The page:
We still have just over a week until summer is “officially” over, and we’re busy focusing on finishing off our Summer Bucket List. We won’t get to everything, and that’s perfect because that’s totally the point. The idea behind the list is more to give us a jumping off point for summer fun and frivolity. We have several items that we plan to cross off this weekend, but in the meantime, last week we took care of the “museum” entry.
Whenever The Ex and I were househunting, which was a total of three times during our marriage, I always kept an eye out for two kinds of homes: Craftsman-style homes, and other style homes that had stone as their primary exterior material (because I have a healthy fear of house fires, and I also happen to like the way they look). And, unfortunately, none of the three homes that we owned fit either of these two criteria.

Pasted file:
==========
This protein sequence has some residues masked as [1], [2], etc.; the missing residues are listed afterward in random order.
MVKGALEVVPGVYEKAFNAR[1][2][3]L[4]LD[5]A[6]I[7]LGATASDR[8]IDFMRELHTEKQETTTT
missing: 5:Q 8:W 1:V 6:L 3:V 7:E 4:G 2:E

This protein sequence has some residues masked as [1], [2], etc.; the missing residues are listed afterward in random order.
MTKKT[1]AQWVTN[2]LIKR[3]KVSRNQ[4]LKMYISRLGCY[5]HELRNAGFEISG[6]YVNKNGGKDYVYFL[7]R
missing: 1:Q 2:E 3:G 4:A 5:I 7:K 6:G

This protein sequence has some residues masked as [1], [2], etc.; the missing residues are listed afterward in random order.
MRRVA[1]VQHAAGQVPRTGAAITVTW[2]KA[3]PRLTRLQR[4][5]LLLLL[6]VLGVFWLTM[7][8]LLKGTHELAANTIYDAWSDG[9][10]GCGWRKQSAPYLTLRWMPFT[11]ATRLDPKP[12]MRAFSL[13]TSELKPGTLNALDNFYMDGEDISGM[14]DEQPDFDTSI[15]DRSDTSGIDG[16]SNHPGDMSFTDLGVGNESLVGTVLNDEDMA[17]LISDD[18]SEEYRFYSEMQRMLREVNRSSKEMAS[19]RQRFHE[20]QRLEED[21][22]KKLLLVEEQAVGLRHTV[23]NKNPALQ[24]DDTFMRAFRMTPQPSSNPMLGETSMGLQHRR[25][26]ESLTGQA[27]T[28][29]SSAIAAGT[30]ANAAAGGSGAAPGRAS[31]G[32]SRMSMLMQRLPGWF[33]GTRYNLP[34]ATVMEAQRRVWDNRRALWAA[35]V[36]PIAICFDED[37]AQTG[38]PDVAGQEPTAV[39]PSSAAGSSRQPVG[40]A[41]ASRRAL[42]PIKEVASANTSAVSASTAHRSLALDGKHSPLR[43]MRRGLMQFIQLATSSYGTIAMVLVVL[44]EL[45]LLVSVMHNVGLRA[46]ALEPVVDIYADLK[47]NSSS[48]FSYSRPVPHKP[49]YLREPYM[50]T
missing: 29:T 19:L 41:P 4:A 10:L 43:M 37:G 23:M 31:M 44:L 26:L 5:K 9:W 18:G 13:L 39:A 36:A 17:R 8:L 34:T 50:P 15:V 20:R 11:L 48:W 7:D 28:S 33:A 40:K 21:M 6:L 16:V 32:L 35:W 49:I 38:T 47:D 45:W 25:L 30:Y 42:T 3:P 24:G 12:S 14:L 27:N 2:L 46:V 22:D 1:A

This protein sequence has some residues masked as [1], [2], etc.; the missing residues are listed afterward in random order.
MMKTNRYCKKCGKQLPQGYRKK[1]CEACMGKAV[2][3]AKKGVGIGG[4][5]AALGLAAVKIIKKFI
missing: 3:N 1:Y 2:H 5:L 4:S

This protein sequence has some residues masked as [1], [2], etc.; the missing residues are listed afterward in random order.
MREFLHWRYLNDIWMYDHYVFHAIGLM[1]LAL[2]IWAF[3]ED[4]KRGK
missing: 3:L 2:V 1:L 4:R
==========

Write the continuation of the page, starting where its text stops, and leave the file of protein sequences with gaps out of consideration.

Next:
There is something about a Craftsman-style house that just exudes the word home. From the ceiling beams and wood detailing throughout, to the giant fireplaces and mantles, it is everything I want in a home. One day, maybe it will happen. Unfortunately, not likely in this area. But in the meantime? I will just daydream.
The next best thing? Visiting The Stickley Museum at Craftsman Farms. In 1908, Gustav Stickley, the genius behind the arts-and-crafts/craftsman style purchased huge tracts of land in Morris Plains, to set down new roots for his large family (six kids). With over 30 acres on his “country estate,” his dreams were fulfilled with its beautiful rose garden, cow pasture, separate smaller homes for his daughters, and more. Unfortunately, the rapid expansion of his brand, and going off in too many different directions eventually led to bankruptcy and a far different ending than the beginning of his story, but his aesthetic certainly lives on in furniture and homes across the world.